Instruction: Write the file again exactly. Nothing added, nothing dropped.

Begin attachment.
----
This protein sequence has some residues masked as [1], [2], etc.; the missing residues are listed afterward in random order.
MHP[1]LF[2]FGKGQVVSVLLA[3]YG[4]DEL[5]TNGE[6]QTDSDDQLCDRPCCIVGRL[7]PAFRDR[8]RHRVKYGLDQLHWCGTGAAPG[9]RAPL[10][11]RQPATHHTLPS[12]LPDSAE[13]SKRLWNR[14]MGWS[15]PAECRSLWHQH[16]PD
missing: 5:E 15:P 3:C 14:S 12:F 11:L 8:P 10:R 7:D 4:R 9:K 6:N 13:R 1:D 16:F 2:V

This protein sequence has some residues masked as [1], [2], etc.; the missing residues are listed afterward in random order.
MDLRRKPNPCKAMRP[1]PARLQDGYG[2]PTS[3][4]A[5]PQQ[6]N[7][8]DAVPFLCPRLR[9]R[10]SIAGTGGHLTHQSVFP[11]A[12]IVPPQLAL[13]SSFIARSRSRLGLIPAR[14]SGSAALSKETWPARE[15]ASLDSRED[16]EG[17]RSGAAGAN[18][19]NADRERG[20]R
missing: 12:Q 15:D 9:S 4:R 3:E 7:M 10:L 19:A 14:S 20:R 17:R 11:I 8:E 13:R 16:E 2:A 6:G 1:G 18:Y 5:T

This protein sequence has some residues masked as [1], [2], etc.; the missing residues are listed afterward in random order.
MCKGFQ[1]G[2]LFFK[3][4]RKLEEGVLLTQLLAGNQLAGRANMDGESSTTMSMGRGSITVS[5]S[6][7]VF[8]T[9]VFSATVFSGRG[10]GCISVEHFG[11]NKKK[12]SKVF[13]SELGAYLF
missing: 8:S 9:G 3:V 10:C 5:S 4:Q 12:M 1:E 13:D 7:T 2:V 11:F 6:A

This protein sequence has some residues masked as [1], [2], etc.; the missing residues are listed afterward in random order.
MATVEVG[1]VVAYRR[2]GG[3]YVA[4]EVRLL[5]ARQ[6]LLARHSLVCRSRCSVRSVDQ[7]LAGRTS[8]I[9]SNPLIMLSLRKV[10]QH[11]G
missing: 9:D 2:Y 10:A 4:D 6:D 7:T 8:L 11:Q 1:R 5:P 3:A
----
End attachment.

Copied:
This protein sequence has some residues masked as [1], [2], etc.; the missing residues are listed afterward in random order.
MHP[1]LF[2]FGKGQVVSVLLA[3]YG[4]DEL[5]TNGE[6]QTDSDDQLCDRPCCIVGRL[7]PAFRDR[8]RHRVKYGLDQLHWCGTGAAPG[9]RAPL[10][11]RQPATHHTLPS[12]LPDSAE[13]SKRLWNR[14]MGWS[15]PAECRSLWHQH[16]PD
missing: 5:E 15:P 3:C 14:S 12:F 11:L 8:P 10:R 7:D 4:R 9:K 6:N 13:R 1:D 16:F 2:V

This protein sequence has some residues masked as [1], [2], etc.; the missing residues are listed afterward in random order.
MDLRRKPNPCKAMRP[1]PARLQDGYG[2]PTS[3][4]A[5]PQQ[6]N[7][8]DAVPFLCPRLR[9]R[10]SIAGTGGHLTHQSVFP[11]A[12]IVPPQLAL[13]SSFIARSRSRLGLIPAR[14]SGSAALSKETWPARE[15]ASLDSRED[16]EG[17]RSGAAGAN[18][19]NADRERG[20]R
missing: 12:Q 15:D 9:S 4:R 3:E 7:M 10:L 19:A 14:S 20:R 17:R 11:I 8:E 13:R 16:E 2:A 6:G 1:G 18:Y 5:T

This protein sequence has some residues masked as [1], [2], etc.; the missing residues are listed afterward in random order.
MCKGFQ[1]G[2]LFFK[3][4]RKLEEGVLLTQLLAGNQLAGRANMDGESSTTMSMGRGSITVS[5]S[6][7]VF[8]T[9]VFSATVFSGRG[10]GCISVEHFG[11]NKKK[12]SKVF[13]SELGAYLF
missing: 8:S 9:G 3:V 10:C 5:S 4:Q 12:M 1:E 13:D 7:T 2:V 11:F 6:A

This protein sequence has some residues masked as [1], [2], etc.; the missing residues are listed afterward in random order.
MATVEVG[1]VVAYRR[2]GG[3]YVA[4]EVRLL[5]ARQ[6]LLARHSLVCRSRCSVRSVDQ[7]LAGRTS[8]I[9]SNPLIMLSLRKV[10]QH[11]G
missing: 9:D 2:Y 10:A 4:D 6:D 7:T 8:L 11:Q 1:R 5:P 3:A